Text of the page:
Sandvik drill helps maintain Fujikin’s flow

Productivity rose by an incredible 2,000 percent when Japanese valve maker Fujikin began using a solid carbide drill from Sandvik Coromant, CoroDrill® 860-PM.

Solid carbide drill (photo)

Productivity skyrocketed when Japanese valve producer Fujikin started using a solid carbide drill from Sandvik.

High precision and quality are absolutely essential for Japanese company Fujikin, whose first patented product was the Needle Valve. It was launched for the valve industry in 1953 to help gas flow more precisely. Since then, the valve specialist and manufacturer of ultra-precision flow control systems has been developing equipment for everything from semiconductors to space rockets.

The company’s valves and other products keep ultra high-pressure hydrogen and many other fluids flowing safely and efficiently. Today, Fujikin has earned a 65 percent market share in Japan and has a 40 percent worldwide share for its valve equipment used in semiconductor production.

Customer visit

In 2018, Fujikin visited Sandvik in Semine, Japan where the production unit manufactures premium indexable inserts, cutters and holders.

“The customer gained a good understanding of how the high productivity products are made in an effective way and by the following year, started using CoroDrill 860-PM to improve the pilot hole machining for the tapping of semiconductor equipment components,” says Koji Itoh, Manager, Solid Round Tool at Sandvik Coromant in Japan.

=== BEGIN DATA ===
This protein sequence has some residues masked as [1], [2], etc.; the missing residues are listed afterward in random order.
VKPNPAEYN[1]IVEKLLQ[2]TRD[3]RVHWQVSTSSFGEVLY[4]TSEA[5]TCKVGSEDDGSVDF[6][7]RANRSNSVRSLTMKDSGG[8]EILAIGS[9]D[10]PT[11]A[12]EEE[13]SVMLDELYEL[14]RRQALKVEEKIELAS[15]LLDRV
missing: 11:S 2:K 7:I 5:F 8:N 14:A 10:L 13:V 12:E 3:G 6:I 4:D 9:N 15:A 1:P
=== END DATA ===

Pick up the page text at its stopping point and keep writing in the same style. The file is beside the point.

The components are made of austenitic stainless steel with low carbon. The solid carbide drill is designed to maximize productivity through high metal-cutting efficiency. Its excellent chip evacuation capability enables machining at high penetration rates.

“The shape of the drill geometry is very unique,” says Takeyuki Suzuki, Chief of Tsukuba Advanced Technology Center Component Machining Section, Fujikin. “We chose it for its good performance, the quality of substrate and coating, as well as for its productivity capabilities, stability and the fact that Sandvik Coromant does reconditioning,” adding that the latter provides further reliability.

Increased productivity

A reconditioning center was opened in Japan in 2019. It is one of a number of specialized centers located around the world that recondition Sandvik Coromant solid carbide tools, reproducing the geometry and coating of the original tool. After a time, when it is no longer economically viable or possible to recondition a tool, it can be recycled through Sandvik’s recycling program, which pays customers market prices for their solid carbide.

Since putting the Sandvik drill into action, Fujikin’s productivity rose by 2,000 percent and tool life was up more than 65 percent compared to the previous supplier’s tools.